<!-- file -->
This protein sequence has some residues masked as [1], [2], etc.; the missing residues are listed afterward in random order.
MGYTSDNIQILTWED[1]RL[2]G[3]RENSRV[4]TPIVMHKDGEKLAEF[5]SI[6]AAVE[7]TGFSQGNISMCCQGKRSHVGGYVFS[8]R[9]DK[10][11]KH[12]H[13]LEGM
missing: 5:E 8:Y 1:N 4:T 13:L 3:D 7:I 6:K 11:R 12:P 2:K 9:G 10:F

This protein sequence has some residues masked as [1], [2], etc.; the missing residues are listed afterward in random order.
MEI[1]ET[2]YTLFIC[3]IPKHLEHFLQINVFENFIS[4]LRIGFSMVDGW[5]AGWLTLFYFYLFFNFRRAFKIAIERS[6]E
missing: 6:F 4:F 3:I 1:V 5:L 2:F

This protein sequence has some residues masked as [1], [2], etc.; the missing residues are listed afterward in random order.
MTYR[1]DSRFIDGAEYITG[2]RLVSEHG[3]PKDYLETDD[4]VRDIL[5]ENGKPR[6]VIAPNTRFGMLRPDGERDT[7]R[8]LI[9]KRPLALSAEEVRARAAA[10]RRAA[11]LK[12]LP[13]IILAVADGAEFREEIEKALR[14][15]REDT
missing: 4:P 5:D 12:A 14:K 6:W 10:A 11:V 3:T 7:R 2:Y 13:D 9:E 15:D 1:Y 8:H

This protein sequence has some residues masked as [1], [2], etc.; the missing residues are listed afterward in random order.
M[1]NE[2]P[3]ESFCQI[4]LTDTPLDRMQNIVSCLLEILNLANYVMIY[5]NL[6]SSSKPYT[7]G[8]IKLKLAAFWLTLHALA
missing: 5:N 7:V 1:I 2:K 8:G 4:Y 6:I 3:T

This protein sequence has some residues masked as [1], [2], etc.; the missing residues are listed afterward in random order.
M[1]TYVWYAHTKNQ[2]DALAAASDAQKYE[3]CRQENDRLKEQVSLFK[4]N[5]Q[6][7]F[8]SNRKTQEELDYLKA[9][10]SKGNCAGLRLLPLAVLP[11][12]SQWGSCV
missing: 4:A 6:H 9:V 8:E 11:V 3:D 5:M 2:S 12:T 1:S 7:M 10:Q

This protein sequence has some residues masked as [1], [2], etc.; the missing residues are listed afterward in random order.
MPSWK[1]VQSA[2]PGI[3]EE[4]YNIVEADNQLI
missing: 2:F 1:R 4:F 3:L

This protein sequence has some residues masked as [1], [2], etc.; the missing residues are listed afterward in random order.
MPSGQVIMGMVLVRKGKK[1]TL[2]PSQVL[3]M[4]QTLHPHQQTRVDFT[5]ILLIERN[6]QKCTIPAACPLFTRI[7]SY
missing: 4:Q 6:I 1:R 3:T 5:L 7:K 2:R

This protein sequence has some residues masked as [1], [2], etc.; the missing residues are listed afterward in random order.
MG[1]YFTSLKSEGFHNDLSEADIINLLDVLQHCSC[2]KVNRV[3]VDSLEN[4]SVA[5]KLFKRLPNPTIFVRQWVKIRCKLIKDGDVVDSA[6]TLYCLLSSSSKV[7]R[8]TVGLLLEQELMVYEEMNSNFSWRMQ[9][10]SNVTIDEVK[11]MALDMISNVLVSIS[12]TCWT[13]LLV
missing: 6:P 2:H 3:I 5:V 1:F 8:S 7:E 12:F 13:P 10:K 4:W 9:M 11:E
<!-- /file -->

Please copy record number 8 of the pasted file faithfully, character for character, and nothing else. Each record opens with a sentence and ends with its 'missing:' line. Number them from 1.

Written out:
This protein sequence has some residues masked as [1], [2], etc.; the missing residues are listed afterward in random order.
MG[1]YFTSLKSEGFHNDLSEADIINLLDVLQHCSC[2]KVNRV[3]VDSLEN[4]SVA[5]KLFKRLPNPTIFVRQWVKIRCKLIKDGDVVDSA[6]TLYCLLSSSSKV[7]R[8]TVGLLLEQELMVYEEMNSNFSWRMQ[9][10]SNVTIDEVK[11]MALDMISNVLVSIS[12]TCWT[13]LLV
missing: 6:P 2:H 3:I 5:V 1:F 8:S 7:E 12:F 13:P 10:K 4:W 9:M 11:E